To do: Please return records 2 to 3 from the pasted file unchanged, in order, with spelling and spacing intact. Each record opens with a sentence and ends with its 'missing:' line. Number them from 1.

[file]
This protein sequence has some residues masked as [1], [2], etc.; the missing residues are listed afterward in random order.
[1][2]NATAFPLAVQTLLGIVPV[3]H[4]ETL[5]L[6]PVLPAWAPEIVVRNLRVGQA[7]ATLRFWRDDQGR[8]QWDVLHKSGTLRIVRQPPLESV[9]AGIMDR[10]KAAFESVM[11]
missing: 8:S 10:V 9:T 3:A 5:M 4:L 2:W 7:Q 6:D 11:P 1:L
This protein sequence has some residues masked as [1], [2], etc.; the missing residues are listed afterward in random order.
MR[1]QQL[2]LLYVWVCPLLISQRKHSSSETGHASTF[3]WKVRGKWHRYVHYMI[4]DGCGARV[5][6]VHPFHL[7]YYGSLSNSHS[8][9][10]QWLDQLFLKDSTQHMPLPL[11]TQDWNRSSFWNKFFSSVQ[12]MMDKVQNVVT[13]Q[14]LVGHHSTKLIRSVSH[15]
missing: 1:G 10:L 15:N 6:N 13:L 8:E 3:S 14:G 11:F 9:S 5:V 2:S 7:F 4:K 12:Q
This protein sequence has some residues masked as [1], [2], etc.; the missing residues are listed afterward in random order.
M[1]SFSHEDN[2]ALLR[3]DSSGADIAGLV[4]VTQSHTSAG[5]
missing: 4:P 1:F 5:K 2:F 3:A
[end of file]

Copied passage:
This protein sequence has some residues masked as [1], [2], etc.; the missing residues are listed afterward in random order.
MR[1]QQL[2]LLYVWVCPLLISQRKHSSSETGHASTF[3]WKVRGKWHRYVHYMI[4]DGCGARV[5][6]VHPFHL[7]YYGSLSNSHS[8][9][10]QWLDQLFLKDSTQHMPLPL[11]TQDWNRSSFWNKFFSSVQ[12]MMDKVQNVVT[13]Q[14]LVGHHSTKLIRSVSH[15]
missing: 1:G 10:L 15:N 6:N 13:L 8:E 3:S 14:G 11:F 9:S 5:V 2:S 7:F 4:K 12:Q
This protein sequence has some residues masked as [1], [2], etc.; the missing residues are listed afterward in random order.
M[1]SFSHEDN[2]ALLR[3]DSSGADIAGLV[4]VTQSHTSAG[5]
missing: 4:P 1:F 5:K 2:F 3:A